Nature crafting fashion
In Roman mythology, Flora is the goddess of flowers: a symbol of beauty, youth and new beginnings. The word ‘flora’ identifies the natural realm of plants and flowers, which has fuelled the imaginations of dressmakers, pattern designers and fashion designers ever since medieval times. Indeed, in medieval and Renaissance Europe, inspiration for handmade patterns and decorations for clothing and accessories came largely from illustrated books of animals and plants. Books on flowers, though, were the prime source of inspiration in the 16th century, when gardens became very popular.
Flowers were ubiquitous on men’s and women’s attire in the European courts. Their presence on fashionable dress pivoted in the 18th century, when menswear was often even more ornate than womenswear, the motifs ranging from large flowers to delicate bouquets. In some cases, the flowers were fantastical, and illustrators and weavers tended to merge observation and creativity.
Think, for instance, of Anna Maria Garthwaite, one of the most renowned English textile designers active in the silk-weaving district of Spitalfields, in east London, between the 1730s and the 1760s. Her style was characterised by sinuous and intricate flowers, blending influences from different latitudes, like the English rose intertwined with the aloe. Botanical impossibility didn’t stop her imagination, and the meandering bouquets she imagined were as popular as they were fantastical.
Contemporary fashion designers never ceased to be inspired by flowers. Christian Dior famously wrote in 1954:
I designed clothes for flower-like women, clothes with rounded shoulders, full feminine busts, and willowy waists above enormous spreading skirts. I wanted my dresses to be constructed like buildings, moulded to the curves of the female form, stylizing its shape.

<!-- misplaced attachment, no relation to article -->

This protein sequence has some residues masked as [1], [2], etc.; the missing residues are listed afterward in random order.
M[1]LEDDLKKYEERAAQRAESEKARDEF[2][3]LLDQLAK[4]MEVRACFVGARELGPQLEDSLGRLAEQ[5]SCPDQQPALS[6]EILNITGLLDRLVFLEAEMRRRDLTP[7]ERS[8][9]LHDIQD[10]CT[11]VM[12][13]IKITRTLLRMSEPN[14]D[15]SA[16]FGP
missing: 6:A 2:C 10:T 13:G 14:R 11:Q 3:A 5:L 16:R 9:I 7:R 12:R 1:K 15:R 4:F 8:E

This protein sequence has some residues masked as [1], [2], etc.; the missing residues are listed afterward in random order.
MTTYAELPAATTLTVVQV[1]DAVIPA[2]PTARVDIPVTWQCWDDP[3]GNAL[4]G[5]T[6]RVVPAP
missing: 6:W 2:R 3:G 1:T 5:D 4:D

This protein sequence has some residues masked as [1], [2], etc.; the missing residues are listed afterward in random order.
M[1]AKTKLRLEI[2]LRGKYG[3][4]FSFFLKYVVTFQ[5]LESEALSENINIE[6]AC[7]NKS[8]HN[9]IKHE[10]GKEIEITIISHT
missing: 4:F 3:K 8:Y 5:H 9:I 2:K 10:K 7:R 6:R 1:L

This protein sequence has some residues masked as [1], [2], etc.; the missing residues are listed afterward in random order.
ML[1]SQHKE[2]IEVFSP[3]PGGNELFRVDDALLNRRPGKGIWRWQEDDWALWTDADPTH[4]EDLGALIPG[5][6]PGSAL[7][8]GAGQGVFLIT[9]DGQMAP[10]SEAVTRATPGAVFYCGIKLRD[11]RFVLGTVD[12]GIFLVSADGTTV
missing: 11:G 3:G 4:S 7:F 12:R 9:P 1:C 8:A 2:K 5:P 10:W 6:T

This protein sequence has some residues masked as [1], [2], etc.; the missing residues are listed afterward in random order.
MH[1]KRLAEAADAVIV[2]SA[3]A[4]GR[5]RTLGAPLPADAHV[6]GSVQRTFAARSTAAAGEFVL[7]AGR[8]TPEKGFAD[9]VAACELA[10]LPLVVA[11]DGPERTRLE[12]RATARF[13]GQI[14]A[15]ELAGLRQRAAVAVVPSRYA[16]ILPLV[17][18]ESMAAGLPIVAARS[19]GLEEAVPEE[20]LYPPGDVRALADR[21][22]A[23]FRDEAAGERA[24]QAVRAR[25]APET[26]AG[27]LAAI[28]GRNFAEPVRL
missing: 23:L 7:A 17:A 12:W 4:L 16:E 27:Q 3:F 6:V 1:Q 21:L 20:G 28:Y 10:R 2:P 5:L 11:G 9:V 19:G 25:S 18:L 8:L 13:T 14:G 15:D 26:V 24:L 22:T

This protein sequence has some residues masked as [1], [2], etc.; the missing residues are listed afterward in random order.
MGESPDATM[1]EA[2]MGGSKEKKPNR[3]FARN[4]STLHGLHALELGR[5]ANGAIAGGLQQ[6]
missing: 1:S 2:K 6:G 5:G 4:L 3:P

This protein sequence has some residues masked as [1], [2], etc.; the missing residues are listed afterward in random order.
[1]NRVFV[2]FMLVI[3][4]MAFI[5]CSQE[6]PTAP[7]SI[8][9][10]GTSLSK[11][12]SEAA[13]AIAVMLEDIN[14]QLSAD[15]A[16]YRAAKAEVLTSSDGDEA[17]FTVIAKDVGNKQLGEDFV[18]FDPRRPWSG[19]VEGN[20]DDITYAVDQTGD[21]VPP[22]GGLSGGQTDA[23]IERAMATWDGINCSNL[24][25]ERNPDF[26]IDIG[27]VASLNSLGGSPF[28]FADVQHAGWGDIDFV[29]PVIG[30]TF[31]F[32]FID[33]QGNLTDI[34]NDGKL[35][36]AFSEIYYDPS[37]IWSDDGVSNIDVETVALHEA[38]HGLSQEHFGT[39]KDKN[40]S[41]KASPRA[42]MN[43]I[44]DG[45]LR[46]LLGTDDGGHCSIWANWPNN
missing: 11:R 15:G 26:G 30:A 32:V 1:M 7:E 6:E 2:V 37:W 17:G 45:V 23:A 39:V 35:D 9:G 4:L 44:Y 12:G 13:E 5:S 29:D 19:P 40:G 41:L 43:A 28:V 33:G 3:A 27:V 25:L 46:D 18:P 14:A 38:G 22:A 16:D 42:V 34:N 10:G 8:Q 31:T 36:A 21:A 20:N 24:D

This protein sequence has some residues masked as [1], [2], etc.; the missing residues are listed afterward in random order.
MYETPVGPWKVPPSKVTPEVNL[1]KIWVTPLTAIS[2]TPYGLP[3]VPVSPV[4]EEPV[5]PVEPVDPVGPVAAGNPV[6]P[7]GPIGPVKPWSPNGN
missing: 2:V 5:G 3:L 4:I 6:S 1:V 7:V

Monsieur Dior believed that “After women, flowers are the most lovely thing God has given the world” and crafted ensembles that reminded of blossoming flowers, exploiting the potential of the cloth. Monsieur Dior was fascinated by gardens, as were Yves Saint Laurent, Valentino and Alexander McQueen, and translated their passion into their practice.
Since the Sixteenth century, travels, new trade routes and explorations allowed the collection of new species, never before seen in Europe, which in turn gave rise to the desire for new motifs that people would wear to signal their commercial connections and world knowledge. Indeed, specific flowers, worn by diplomats and politicians, could also signal colonial endeavours.
In the 1880s, William Morris and other English artists founded the English Arts and Crafts movement, bringing together their fascination with the natural world and their craft and design techniques. The group rejected the dominance of the machine and campaigned for a more thorough appreciation of nature through craft. The style they originated was inspired by wild flowers and plants, blossoming not only on clothing but also on furniture, ceramics and architecture. Other styles, such as the Liberty Style or Art Nouveau, were heavily inspired by flowers, using them to create their most recognisable decorative features, made possible only by craftspeople and artists carrying out their complex work together.